Snow has returned to the Valdez/ Thompson Pass region with heavier accumulations near the coast. Valdez has received _ and Thompson Pass has received 5.5 inches the last 48 hours. This new snow is falling on very hard, low friction (slick), wind damaged surfaces. Expect to find widespread instabilities near the coast where more snow fell and temperatures warmed overnight creating top heavy storm slabs. For the continental and intermountain zones instabilities will exist in specific areas. These areas include places were southerly storm winds have redistributed new snow into deeper slabs that may be reactive. Watch out for the lee side of high elevation ridge lines as well as cross loaded gullies and the lee side of terrain features.
Additional accumulation during the day Wednesday are expected to be light. During the afternoon moderate to strong north winds are expected to kick up which will add further stress to SE-NW aspects. Avoid slopes that have been previously loaded by storm wind as well as those being actively loaded by north winds.
Thin (weak) snowpacks can not handle the sudden changes that a strong (thick) midwinter snowpack can. As snow and weather conditions change expect to encounter areas of unstable snow.
There are multiple rain crusts from October that are faceting in the mid and lower snowpack. Recent winds have created very strong snow at the surface making it difficult for a person or machine to affect these deeper layers. New snow is adding stress to these layers, but at this point it is unlikely that we have received enough new snow to overcome the strong bridging affect of the wind damaged snow from late November that is near the surface. It is possible that smaller storm snow or wind slab avalanches could have enough force to step down to these deeper layers.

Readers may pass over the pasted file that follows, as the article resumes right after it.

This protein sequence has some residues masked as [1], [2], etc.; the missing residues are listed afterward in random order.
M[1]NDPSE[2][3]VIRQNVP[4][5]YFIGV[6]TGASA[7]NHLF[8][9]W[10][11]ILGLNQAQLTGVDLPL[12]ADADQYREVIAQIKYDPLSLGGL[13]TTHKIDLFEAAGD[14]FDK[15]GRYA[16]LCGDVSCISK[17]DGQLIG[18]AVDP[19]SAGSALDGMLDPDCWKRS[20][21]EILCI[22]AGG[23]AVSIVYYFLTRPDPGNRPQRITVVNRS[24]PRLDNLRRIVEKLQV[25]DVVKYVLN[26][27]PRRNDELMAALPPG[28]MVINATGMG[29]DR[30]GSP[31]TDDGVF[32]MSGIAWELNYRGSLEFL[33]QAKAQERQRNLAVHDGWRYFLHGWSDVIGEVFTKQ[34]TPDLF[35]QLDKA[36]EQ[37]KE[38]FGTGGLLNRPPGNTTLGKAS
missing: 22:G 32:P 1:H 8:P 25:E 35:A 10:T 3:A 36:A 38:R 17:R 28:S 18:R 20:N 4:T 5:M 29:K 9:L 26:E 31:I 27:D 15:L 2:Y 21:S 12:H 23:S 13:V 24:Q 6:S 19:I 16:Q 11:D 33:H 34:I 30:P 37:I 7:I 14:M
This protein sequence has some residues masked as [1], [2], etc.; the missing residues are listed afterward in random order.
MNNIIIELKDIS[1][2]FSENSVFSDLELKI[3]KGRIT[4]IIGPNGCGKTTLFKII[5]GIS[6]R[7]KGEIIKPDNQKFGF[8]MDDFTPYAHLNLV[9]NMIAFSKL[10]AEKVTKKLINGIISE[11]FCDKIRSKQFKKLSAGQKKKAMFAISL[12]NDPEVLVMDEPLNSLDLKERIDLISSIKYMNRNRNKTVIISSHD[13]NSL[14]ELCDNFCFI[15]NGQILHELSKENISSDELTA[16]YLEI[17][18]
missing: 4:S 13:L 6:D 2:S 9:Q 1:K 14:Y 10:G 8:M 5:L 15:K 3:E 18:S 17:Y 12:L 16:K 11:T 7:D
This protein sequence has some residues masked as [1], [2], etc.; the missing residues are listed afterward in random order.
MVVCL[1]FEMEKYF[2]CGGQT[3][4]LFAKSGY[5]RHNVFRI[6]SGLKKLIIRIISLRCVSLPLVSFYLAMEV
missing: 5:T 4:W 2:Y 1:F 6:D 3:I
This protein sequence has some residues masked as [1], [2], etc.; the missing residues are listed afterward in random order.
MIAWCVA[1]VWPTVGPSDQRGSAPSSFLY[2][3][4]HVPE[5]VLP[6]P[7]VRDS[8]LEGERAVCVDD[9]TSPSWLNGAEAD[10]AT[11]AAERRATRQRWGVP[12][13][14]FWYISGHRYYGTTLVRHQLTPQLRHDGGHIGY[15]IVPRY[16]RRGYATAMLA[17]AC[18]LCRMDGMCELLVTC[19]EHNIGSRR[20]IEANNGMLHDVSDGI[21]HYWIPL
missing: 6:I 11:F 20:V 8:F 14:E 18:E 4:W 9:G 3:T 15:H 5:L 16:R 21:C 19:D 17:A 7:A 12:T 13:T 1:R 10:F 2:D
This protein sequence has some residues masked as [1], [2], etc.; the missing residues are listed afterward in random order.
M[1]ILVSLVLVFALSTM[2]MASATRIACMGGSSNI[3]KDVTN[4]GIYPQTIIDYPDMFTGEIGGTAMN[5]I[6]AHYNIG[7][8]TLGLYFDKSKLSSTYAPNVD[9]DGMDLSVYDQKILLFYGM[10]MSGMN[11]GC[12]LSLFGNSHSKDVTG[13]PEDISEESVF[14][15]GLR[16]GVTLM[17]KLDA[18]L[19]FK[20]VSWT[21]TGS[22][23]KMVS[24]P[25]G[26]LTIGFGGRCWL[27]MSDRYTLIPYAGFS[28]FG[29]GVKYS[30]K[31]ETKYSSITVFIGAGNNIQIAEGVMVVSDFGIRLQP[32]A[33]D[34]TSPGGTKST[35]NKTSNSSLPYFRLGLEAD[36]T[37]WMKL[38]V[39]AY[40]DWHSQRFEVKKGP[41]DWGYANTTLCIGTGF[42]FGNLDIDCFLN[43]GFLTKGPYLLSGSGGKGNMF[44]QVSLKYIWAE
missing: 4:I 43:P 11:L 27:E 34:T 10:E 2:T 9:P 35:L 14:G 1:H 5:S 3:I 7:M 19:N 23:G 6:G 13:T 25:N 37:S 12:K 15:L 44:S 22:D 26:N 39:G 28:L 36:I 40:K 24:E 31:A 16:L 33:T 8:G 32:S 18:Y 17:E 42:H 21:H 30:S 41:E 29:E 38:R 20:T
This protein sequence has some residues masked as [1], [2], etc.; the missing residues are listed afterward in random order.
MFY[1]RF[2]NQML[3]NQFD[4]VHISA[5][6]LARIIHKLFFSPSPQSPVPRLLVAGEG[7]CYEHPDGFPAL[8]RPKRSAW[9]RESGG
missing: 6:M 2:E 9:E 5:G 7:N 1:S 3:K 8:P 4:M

Affecting this avalanche problem is currently unlikely, but will likely become a problem later in the season once we begin to receive some significant snow.
There is a higher possibility of affecting these layers in the continental zone where a more faceted snowpack exists.
11/14- Debris from a D3 natural avalanche at snow slide gulch ended 100 vertical feet above the Lowe river.
Large avalanches (D2-2.5)also occurred in multiple other locations including Berlin Wall, Catchers Mitt, South Three Pigs and Billy Mitchell. The activity extends beyond this list, and mostly occurred during the peak of warming and precipitation on 11/13.
Multiple natural D1-1.5 avalanches were observed on multiple aspects at low elevation. No step downs noted.
12/1- 2 D2.5 natural avalanches were noted on Three Pigs (Beaver slide, Pig Leg). Pig leg ran into the top 1/3 of the fan and Beaver Slide stopped near the end of its track. These both likely occurred during the outflow wind event 11/26-11/29.
D2 natural wind slab was observed on 40.5 mile peak on a west aspect ~3000′. Crown depth range estimated 1-2 feet and 200′ long
Check out our updated weather tab! A collection of local weather stations are available for viewing with graphs and tabular data included.
NWS Watches and warnings
NWS Point forecast for Thompson Pass
Date Wednesday 12/07/22 Thursday 12/08/22
Time (LT) 06 12 18 00 06 12 18 00 06
Cloud Cover OV OV OV OV OV OV BK BK BK
Cloud Cover (%) 100 95 95 90 75 75 60 65 65
Temperature 26 25 23 19 14 13 12 10 10
Max/Min Temp 26 14 15 7